• Send Little Presents - I know how much it cheers me up when i get a little surprise in the post so i know that he'll love to receive just a little something that will be relevant to him. Like this Box of Sunshine made by my lovely friend, we're also giving away one.
  • Share Your Unique View - Us spoonies have a unique view on coping with day to day life, especially those of us who are severely ill. They say that M.E. is similar to Cancer in many ways and i plan on using that to help out. For example, Grandad is having trouble just eating anything so i'm writing down all the things i find easy to eat, ways to sneak things in and extras that will help give him a little boost. It's given me a way to help and something to focus on.
  • Find Ways To Cope - It's obviously not going to be easy and you will get upset, but we can all find our own ways to get through it. With Nan last year, i found that just offering little things like watching the dogs or just sending little texts made it a little easier but this year, my severity has increased so i'm finding new ways. Last night, i was finding it hard and getting a little upset so i phoned my Mum (though this is extremely tiring) and just asked her about how Grandad was and how my Step Mum was feeling and just had a chat and it really helped. I just think it's so much better to let it out, if you hold it all in it will only get worse.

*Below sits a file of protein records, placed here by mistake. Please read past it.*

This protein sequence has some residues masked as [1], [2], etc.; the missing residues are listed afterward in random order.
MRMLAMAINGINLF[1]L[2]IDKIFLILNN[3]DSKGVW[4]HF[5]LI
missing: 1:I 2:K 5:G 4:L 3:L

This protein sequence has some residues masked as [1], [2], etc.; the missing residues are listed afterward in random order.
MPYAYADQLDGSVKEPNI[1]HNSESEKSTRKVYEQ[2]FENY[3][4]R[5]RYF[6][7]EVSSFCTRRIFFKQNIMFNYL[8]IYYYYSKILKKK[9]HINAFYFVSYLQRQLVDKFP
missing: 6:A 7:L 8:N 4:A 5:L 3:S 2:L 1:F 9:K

• Tell Them - This one's a little tricky and it depends on your circumstances, but if you have that chance, tell them how you feel, talk about good memories and make sure they know you care. I'll be writing a little card for Grandad, as it's unlikely i'll be able to see him, telling him a few things and then he can read it when ever he's ready.
  • Try To Make Light - God, we're pro's at this! Last year, i missed all but 5 minutes of Nan's funeral because we got lost, in the same place, to the same place, twice. Yup. But, as my Mum told me, she would have been laughing her head off at me. And, when Nan couldn't remember the word for boyfriend when she was telling the Nurse who Michael was, Michael lept in and said body guard and it got a smile. And, last night, i said to my Mum and Michael that everyone's just trying to get out of coming to our wedding! The little things help.
  • Don't Feel Stupid - This is something i have real trouble with. 'What if they don't know how i feel?' 'What if i'm not really their grandchild?' What if no-one understands that i can't be there?'. I feel damn stupid all the time and feel like i'm not part of the family. But, as everyone tells me, everyone understands and i'm always a part of the family.  Most of all,  just want to give my Step Mum the biggest hug in the world and it's stupid that i can't just get up and do that.
I know that this has been directed at people who haven't died suddenly as i don't really have experience with that, but i think that most of these can be applied to that situation too. And, my main point is, don't hold it in and be there for eachother. Oh, and Macmillan Nurses are absolutely incredible! There will be two seats reserved at my wedding and they better bloody well be there.

1 comment:

  1. I love this, spoonie mail was such a simple way to stay connected with the outside world, and something that put a huge smile on my face when I was at my worst. It shows people you are thinking of them, and small kind gestures like that really do mean a lot to people.